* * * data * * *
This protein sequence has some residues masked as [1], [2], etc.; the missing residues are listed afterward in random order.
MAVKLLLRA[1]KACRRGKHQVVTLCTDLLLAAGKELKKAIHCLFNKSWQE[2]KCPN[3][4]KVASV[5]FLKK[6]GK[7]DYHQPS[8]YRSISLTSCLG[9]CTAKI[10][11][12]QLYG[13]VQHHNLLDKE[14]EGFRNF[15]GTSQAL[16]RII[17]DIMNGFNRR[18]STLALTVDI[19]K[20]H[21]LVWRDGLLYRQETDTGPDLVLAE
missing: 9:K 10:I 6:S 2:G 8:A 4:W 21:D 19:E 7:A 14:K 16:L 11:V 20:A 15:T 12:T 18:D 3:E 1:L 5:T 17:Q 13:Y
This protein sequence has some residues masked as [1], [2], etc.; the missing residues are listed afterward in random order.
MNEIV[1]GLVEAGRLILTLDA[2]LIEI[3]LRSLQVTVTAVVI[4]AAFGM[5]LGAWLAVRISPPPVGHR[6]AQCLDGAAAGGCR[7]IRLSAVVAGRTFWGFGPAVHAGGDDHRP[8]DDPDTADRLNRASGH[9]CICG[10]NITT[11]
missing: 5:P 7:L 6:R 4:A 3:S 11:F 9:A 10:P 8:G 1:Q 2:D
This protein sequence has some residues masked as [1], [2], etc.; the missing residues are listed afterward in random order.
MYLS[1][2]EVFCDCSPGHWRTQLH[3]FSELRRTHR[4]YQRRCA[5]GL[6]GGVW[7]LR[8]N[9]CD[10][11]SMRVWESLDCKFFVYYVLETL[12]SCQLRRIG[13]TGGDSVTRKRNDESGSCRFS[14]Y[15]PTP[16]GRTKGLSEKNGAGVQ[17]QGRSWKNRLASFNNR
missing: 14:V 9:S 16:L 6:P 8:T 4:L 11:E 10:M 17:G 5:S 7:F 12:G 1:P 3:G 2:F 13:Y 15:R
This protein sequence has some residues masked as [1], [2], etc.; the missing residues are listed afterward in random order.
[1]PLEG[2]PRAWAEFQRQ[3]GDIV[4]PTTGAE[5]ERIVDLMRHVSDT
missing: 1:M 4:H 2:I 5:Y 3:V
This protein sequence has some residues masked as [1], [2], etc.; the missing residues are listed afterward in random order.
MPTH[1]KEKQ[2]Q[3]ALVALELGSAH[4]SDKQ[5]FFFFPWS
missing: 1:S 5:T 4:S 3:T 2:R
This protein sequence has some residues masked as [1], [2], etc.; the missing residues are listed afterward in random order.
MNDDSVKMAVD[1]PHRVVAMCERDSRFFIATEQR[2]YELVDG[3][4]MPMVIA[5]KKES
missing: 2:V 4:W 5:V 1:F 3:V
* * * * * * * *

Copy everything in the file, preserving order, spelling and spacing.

This protein sequence has some residues masked as [1], [2], etc.; the missing residues are listed afterward in random order.
MAVKLLLRA[1]KACRRGKHQVVTLCTDLLLAAGKELKKAIHCLFNKSWQE[2]KCPN[3][4]KVASV[5]FLKK[6]GK[7]DYHQPS[8]YRSISLTSCLG[9]CTAKI[10][11][12]QLYG[13]VQHHNLLDKE[14]EGFRNF[15]GTSQAL[16]RII[17]DIMNGFNRR[18]STLALTVDI[19]K[20]H[21]LVWRDGLLYRQETDTGPDLVLAE
missing: 9:K 10:I 6:S 2:G 8:A 4:W 21:D 19:E 7:A 14:K 16:L 11:V 20:A 15:T 12:T 18:D 3:E 1:L 5:T 17:Q 13:Y
This protein sequence has some residues masked as [1], [2], etc.; the missing residues are listed afterward in random order.
MNEIV[1]GLVEAGRLILTLDA[2]LIEI[3]LRSLQVTVTAVVI[4]AAFGM[5]LGAWLAVRISPPPVGHR[6]AQCLDGAAAGGCR[7]IRLSAVVAGRTFWGFGPAVHAGGDDHRP[8]DDPDTADRLNRASGH[9]CICG[10]NITT[11]
missing: 5:P 7:L 6:R 4:A 3:S 11:F 9:A 10:P 8:G 1:Q 2:D
This protein sequence has some residues masked as [1], [2], etc.; the missing residues are listed afterward in random order.
MYLS[1][2]EVFCDCSPGHWRTQLH[3]FSELRRTHR[4]YQRRCA[5]GL[6]GGVW[7]LR[8]N[9]CD[10][11]SMRVWESLDCKFFVYYVLETL[12]SCQLRRIG[13]TGGDSVTRKRNDESGSCRFS[14]Y[15]PTP[16]GRTKGLSEKNGAGVQ[17]QGRSWKNRLASFNNR
missing: 14:V 9:S 16:L 6:P 8:T 4:L 11:E 10:M 17:G 5:S 7:F 12:G 1:P 3:G 2:F 13:Y 15:R
This protein sequence has some residues masked as [1], [2], etc.; the missing residues are listed afterward in random order.
[1]PLEG[2]PRAWAEFQRQ[3]GDIV[4]PTTGAE[5]ERIVDLMRHVSDT
missing: 1:M 4:H 2:I 5:Y 3:V
This protein sequence has some residues masked as [1], [2], etc.; the missing residues are listed afterward in random order.
MPTH[1]KEKQ[2]Q[3]ALVALELGSAH[4]SDKQ[5]FFFFPWS
missing: 1:S 5:T 4:S 3:T 2:R
This protein sequence has some residues masked as [1], [2], etc.; the missing residues are listed afterward in random order.
MNDDSVKMAVD[1]PHRVVAMCERDSRFFIATEQR[2]YELVDG[3][4]MPMVIA[5]KKES
missing: 2:V 4:W 5:V 1:F 3:V